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9 min read

The Dash - The Canvas for Cause and Purpose

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When I first wrote this blog, I was at my parents’ home in South Louisiana with my family, visiting during spring break.  It had been a couple of years since we had visited.  It was a good week, not just of spending time with family, but also time for retrospection and introspection.  That week of reflection was impactful, and it brought forth an “aha!” moment that I’d like to pay it forward to you.

At the time I wrote this I was in my early forties, living life at a torrid pace. During this trip my thoughts drifted to purpose – what impact was my life having? (I guess some might call that a mid-life crisis.)

Time to rest and ponder made me reflect from a place of “thinking and being” rather than “doing” – where I most often live.  One of my long-time team members who is a great nurse leader often reminded me: we are human beings, not human doings.  

One of the most profound experiences of that week was spending time at my family farm which has been in our family since the 1800s.  At the time, it was on the market to be sold.  Earlier that day I was reading my family tree with my dad at the farm.  As you can see from the pictures below (my kids call it the wall of the dead) my dad has pictures of every generation of Comeaux forefathers, all the way to one generation short of the Comeaux who migrated from Nova Scotia to Louisiana.  What always strikes me most are the small frames beside each photo that summarize each of my grandfathers' lives and mine. 


“Onezime Comeaux II. Occupation: Farmer; July 10, 1835 – December 16, 1897. Served in Civil War as a corporal, was wounded and had a limp the rest of his life.”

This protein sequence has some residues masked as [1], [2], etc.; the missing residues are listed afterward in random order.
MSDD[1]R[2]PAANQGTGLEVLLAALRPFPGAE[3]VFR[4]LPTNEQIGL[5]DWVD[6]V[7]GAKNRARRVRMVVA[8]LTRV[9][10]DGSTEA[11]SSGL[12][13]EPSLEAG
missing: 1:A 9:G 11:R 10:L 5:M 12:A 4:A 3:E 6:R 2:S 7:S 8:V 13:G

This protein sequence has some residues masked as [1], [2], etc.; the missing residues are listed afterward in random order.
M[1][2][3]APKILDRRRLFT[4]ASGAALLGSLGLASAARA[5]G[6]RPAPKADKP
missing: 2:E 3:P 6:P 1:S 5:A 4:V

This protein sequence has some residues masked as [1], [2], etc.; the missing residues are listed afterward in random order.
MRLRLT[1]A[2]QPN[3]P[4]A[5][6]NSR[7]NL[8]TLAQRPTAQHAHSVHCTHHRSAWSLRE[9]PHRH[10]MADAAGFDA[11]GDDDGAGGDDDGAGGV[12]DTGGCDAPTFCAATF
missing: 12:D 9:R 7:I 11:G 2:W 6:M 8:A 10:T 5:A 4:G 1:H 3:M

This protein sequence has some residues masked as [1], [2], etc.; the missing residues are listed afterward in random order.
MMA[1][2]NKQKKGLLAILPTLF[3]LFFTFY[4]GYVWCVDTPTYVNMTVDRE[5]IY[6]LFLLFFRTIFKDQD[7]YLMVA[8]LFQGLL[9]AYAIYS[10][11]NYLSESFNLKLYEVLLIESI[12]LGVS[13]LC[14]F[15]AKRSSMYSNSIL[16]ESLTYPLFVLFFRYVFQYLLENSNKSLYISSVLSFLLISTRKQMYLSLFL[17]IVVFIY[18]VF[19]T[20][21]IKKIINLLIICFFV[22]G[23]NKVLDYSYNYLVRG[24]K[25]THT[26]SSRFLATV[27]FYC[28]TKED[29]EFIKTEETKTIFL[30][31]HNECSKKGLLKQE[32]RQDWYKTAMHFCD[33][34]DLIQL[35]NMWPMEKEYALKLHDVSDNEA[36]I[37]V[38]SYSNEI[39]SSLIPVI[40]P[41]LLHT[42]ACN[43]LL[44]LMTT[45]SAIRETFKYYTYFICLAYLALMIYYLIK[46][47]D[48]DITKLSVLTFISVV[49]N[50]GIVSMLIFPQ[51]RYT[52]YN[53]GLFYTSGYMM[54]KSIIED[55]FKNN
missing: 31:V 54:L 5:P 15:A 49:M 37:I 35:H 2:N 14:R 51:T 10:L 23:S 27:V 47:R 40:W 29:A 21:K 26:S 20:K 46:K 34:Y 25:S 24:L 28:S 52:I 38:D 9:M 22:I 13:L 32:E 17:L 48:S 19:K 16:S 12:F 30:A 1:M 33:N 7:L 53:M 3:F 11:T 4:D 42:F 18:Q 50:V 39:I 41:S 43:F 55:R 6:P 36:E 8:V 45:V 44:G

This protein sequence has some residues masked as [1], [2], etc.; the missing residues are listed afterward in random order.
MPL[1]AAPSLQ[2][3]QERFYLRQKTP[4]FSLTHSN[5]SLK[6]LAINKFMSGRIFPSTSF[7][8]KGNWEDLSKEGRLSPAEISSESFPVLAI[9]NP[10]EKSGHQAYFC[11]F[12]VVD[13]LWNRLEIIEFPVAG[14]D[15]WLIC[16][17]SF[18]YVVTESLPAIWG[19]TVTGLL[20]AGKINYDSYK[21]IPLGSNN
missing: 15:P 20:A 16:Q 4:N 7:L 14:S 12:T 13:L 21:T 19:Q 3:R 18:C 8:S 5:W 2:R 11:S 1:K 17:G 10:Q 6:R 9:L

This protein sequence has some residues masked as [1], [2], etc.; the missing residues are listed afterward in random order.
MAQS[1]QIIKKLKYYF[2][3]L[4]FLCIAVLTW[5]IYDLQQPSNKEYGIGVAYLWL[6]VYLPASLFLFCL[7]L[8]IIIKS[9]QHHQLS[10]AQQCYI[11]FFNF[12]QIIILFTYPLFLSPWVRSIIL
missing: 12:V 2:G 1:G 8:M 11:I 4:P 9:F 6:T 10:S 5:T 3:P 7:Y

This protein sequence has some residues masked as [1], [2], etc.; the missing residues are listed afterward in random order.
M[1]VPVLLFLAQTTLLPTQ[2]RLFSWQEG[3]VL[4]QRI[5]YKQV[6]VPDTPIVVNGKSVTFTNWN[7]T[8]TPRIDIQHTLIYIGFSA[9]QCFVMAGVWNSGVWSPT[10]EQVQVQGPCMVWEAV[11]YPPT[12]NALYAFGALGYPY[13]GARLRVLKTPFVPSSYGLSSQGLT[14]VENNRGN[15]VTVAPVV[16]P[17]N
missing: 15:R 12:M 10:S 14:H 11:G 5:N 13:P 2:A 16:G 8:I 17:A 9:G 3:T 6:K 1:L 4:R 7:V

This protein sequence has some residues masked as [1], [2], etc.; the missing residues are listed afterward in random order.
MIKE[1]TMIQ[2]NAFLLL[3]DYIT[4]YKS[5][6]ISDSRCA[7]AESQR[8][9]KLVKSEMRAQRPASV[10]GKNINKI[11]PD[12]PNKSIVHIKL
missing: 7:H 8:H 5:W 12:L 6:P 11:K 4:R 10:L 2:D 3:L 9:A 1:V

Also, at the time of this writing, the matriarch of the hospice where I worked had just passed.  She lived an incredible life; at the age of 60, when many were thinking of retirement, she was getting our hospice started in her living room. That hospice grew up to become Four Seasons, the Care You Trust in the Hendersonville/Asheville, NC area.  She died at the age of 95 and was still volunteering at Four Seasons within months of her passing.  During her life she buried four husbands and lived with the mission of service to others.  She also helped start other local nonprofits and the community was better off because of the life she lived. 

Reflecting on the tremendous impact of all these lives got me thinking: what will they say about us when we are gone?

I invite you to take a couple of moments to watch the “Dash” http://www.youtube.com/watch?v=zsY6UrFIsNs, which is based on a well-known poem by Linda Ellis.

When I looked at the little placard next to all my grandfathers' pictures, it listed their date of birth and date of death, and right between those was the dash “-“, followed by a summary, like the example above, of their life.

The “dashes” I was reading and reflecting on were weighty ones.  Service in the Civil War.  Plowing hard ground to make provision, not long after our nation’s founding.  Facing death and sorrow but making the hard choice to focus on others and give of oneself repeatedly.  Putting others before oneself and fostering a legacy that impacts generations.

The dash is the canvas of our lives.  It represents the opportunities, the trials, the joy, the longings and fulfillment, the destiny laid out before us to fulfill.  The dash is full of potential, and that is what struck me most as I slowed down that week.  There are many things within the dash that we can’t control, but also so many things that we have the power to choose.

How will you choose to live your dash?  What do you want said about you on the wall, when your children and grandchildren and great-grandchildren read and remember you?  What will they say about you?

While you ponder these questions, jot down what comes to mind or journal out your answer.

Since that marked moment, I’ve spent time writing and re-writing my “dash” frequently.  Most importantly, I’ve focused on truly living my dash.  The type of reflection this causes is quite sobering, but it will continually bring us back to the true nature of our Cause and Purpose.

What do you want the weight of your dash to be to the world?

Here is what my dad had next to my picture.  Christopher Comeaux. Occupation: President and CEO, Teleios Collaborative Network December 23, 1970 - ?

There is so much more to my story I am writing…


Chris Comeaux, President / CEO of Teleios Collaborative Network





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